RABAT, Morocco — Morocco’s government on Wednesday threatened legal action against anyone accusing it of using the Israeli spyware program Pegasus, and deplored what it called a “false, massive, malicious media campaign.”
A government statement “categorically denied the false and unfounded allegations” that the North African country’s intelligence services had used the software.
The authorities said a judicial inquiry to identify those behind the accusations was being opened.
News outlets had reported on Sunday that the software, developed by Israeli firm NSO Group, had been used by governments to spy on activists, journalists, lawyers and politicians around the world.
The bombshell claims were based on a leaked document containing 50,000 numbers of people identified as potential targets via Pegasus between 2016 and June 2021.
Numbers from 10 countries — Azerbaijan, Bahrain, Hungary, India, Kazakhstan, Mexico, Morocco, Rwanda, Saudi Arabia and the United Arab Emirates — figured particularly often on the list.
On Monday, Morocco said it had “never acquired computer software to infiltrate communication devices.”
French newspaper Le Monde reported the next day that President Emmanuel Macron and members of his government were among the potential targets, allegedly due to the interests of a Moroccan security agency.
Also on Tuesday, Radio France had reported that the Moroccan king was on the list of 50,000 numbers, which also included “a large number” of Moroccan royals.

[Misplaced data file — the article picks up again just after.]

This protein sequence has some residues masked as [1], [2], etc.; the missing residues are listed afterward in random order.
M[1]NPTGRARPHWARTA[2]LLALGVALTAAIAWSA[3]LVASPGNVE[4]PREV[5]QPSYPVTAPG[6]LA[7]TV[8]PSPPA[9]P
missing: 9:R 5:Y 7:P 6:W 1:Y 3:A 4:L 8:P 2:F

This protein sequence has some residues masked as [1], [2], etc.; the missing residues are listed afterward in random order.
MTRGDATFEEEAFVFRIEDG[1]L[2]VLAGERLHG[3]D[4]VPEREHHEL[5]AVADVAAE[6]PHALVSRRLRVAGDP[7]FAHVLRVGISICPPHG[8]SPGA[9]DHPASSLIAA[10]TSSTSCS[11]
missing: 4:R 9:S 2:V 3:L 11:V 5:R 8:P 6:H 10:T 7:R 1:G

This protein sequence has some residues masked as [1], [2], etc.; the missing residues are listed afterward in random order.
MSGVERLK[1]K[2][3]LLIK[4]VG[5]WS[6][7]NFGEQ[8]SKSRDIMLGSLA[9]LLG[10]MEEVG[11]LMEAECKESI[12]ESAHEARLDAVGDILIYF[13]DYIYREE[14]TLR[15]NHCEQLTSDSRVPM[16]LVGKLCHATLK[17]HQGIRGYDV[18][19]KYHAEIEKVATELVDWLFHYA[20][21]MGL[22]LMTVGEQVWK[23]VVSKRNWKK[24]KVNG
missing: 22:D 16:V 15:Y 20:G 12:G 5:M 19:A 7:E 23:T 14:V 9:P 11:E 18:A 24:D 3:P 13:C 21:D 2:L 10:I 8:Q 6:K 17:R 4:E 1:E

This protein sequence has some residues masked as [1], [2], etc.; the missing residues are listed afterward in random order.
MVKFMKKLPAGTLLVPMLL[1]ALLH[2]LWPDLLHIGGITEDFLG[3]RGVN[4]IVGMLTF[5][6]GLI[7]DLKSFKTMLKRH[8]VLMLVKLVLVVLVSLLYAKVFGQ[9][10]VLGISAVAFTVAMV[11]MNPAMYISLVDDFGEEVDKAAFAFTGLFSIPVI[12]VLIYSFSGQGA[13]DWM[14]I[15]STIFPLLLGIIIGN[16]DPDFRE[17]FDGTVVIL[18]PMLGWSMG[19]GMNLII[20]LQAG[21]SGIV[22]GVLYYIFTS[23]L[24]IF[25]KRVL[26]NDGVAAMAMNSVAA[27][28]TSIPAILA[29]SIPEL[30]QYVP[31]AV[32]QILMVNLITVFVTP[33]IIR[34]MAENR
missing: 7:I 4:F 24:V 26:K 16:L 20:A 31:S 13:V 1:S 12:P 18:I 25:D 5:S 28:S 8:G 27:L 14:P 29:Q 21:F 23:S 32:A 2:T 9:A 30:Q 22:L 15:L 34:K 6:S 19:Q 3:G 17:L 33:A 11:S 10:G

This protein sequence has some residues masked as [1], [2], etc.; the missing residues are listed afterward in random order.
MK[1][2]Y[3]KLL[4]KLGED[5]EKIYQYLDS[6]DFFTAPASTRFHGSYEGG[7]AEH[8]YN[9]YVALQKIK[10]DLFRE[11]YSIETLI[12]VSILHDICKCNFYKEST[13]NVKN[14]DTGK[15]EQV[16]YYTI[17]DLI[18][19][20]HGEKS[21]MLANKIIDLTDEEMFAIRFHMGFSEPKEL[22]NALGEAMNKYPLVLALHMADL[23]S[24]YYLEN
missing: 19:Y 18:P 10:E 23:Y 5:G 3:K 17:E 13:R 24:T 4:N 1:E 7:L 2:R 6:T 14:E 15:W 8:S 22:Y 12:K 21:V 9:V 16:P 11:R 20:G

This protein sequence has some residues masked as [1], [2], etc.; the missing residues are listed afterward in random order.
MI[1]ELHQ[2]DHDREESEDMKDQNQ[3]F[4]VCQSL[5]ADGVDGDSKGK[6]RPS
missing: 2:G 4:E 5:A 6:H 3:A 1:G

Wednesday’s statement by the Moroccan government said it would “opt for a judicial process, in Morocco and internationally, against any party taking up these spurious allegations.”
The public prosecutor said in a later statement: “A judicial inquiry is being opened into these false allegations and accusations in order to identify the parties responsible for their publication.”
Pegasus is a highly invasive tool that can switch on a target’s phone camera and microphone, as well as access data on the device, effectively turning a phone into a pocket spy.
In some cases, the software can be installed without the need to trick a user into initiating a download.
Forbidden Stories, a Paris-based media nonprofit, and Amnesty International got access to the leaked numbers, which they then shared with media organizations including The Washington Post, The Guardian and Le Monde.
NSO has denied selling the software to authoritarian governments for the purposes of spying on dissenters, and insists it is only intended for use as a counter-terror and anti-crime tool.